Continue reading our full Q&A with Cole White

Sunnyside Neighborhood Getting to Know Your Neighbors

Q&A with Casey Filice and Becky Straus

Casey Filice and Becky Straus moved to Sunnyside with their son, Forest, during the pandemic and they are so glad they did. Filice, who is a labor organizer for Service Employees International Union (SEIU, one of America’s biggest unions), has fond memories of living in Sunnyside in the ‘90s when she was in her early 20s. Straus, a legal aid lawyer at the Oregon Law Center, was living on Hawthorne and 44th when she met Filice in the early aughts. When I met them recently, their son, Forest, had just made his moms blueberry muffins for Mother’s Day—and I got to enjoy one with a cup of coffee on their front porch. 

How long have you lived in Sunnyside? 

Casey: We bought it in September, 2020. Before that, we’d been in Foster Powell. 

We both rented when we were younger. I’ve lived in 3 of the 4 quadrants, but mostly in Southeast. 

Does your son go to SES? 

Casey: He’s 4, so he’s in preschool. 

Casey, what do you do? 

Casey: I am a labor organizer in the property service division of SEIU Local 49. We mostly represent workers in janitorial, security and airport service industries.  

Becky, tell me a bit about your work. It has something to do with preventing evictions, if I’m not mistaken.  

Becky: I work for the Oregon Law Center, which is a nonprofit law firm. We provide free legal services to low-income people on a range of issues, not just eviction cases. Since the pandemic, I’ve focused exclusively on building out an Eviction Defense Project. Our offices have always done eviction defense cases—but the scale at which we are doing them now is pretty unprecedented. We’ve been able to get federal funds for new grants and money through the state, county and the city. We’ve hired a bunch of new lawyers and we’re trying to do a high volume eviction defense model. It’s a different model than what legal aid has done before.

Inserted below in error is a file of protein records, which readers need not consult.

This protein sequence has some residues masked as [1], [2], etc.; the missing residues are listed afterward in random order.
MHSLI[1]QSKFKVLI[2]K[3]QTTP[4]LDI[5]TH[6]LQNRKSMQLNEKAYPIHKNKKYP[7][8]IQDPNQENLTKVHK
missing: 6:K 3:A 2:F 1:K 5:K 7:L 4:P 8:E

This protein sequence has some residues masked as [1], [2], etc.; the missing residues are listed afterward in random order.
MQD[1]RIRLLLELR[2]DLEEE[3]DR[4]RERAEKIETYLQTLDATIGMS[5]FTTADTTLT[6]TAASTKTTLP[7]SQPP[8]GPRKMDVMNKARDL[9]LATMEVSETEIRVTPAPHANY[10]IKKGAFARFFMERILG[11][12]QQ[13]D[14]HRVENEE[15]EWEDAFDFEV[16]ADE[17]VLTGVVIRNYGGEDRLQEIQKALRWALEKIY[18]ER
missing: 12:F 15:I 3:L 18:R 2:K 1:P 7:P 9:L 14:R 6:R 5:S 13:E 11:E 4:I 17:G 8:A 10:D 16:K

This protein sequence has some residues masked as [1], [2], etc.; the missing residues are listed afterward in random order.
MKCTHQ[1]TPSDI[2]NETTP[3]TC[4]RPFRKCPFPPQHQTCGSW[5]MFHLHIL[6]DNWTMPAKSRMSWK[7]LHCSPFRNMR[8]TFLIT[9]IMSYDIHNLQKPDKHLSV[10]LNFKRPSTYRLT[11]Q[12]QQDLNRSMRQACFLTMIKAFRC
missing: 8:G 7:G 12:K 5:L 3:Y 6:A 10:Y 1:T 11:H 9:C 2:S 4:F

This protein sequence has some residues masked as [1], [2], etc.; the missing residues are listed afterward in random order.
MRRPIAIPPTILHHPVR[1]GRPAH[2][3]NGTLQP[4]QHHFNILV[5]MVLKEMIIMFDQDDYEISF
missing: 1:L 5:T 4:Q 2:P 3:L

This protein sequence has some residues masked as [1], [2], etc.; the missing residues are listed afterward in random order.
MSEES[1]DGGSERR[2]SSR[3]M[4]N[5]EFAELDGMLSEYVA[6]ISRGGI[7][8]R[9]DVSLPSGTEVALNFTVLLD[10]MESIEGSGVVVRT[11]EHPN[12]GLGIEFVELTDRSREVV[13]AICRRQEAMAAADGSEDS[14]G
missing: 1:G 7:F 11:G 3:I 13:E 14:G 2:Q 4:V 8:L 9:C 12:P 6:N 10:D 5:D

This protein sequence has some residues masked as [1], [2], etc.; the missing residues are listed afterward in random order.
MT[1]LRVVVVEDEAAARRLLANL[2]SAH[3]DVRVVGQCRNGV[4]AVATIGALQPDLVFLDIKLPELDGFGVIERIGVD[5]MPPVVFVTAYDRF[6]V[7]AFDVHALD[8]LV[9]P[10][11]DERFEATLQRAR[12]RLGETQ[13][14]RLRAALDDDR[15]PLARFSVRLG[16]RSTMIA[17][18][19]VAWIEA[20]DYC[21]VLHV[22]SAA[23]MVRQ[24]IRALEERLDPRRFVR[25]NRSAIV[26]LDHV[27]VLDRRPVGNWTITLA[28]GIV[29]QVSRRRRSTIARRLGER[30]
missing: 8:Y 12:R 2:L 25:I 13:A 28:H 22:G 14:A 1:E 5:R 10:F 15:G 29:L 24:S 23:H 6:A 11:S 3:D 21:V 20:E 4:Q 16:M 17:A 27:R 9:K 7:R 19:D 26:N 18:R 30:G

Are there other organizations doing this important work?  

Becky: From the standpoint of lawyers and eviction court, we are one of the primary ones. The Metropolitan Public Defender Community Law Program is doing some of that, too. They complement our work. And Portland Community College’s legal clinic just got in the game, too. Their work is a great model because they are utilizing law students to help support their case work, which is a really sustainable way to have these kinds of services. 

How big is your team now?

Becky: We have about 30 staff members on the eviction project alone, and that includes attorneys and paralegals. And, we’re still hiring.

What do you love about Sunnyside? 

Casey: I love the trees in this area. I really love that we can walk and bike to everything.  

Becky: I would add the community, as well. Once we moved here and we met people going to the playgrounds, we found meaningful connection with people really quickly.  

Casey: Houses I used to rent rooms in—the homeowners are still in the neighborhood. I have so many great memories of this area.  I am really happy to be able to raise my son here.

Becky: We really love Navarre (John Taboada’s Spanish restaurant) on 28th and Burnside. When we moved here and realized that we were within a short walking distance, it kind of shook our perspective a little bit. We had a moment of gratitude! There are so many reasons. The winter before last when it snowed and everyone was skiing down Salmon, I was like, ‘Oh yeah: we live on a bike avenue! Of course, this is gonna be the place where people ski…’

What is one thing you would change about Sunnyside, if you could?    

{Both are silent for a minute or so…seemingly, they can’t think of any critiques.}

Becky: I do feel that there’s a solutions-oriented mindset in Sunnyside. Of course there are the people who are not as engaged and don’t understand the complexity of the issues—they knee jerk to the easiest message. But most people are engaged. When we first moved here and we would go to Sunnyside playground—that was when we first learned of the work of Beacon. [Beacon now has a tiny house village at Bridgeport United Church of Christ in Montavilla.] 

There are people doing active, productive things.

Are you cat people or dog people? 

We have an eight year old dog, Gus. We have had him since he was a puppy and we think he is an Aussie-Shepherd mix, but we are not sure.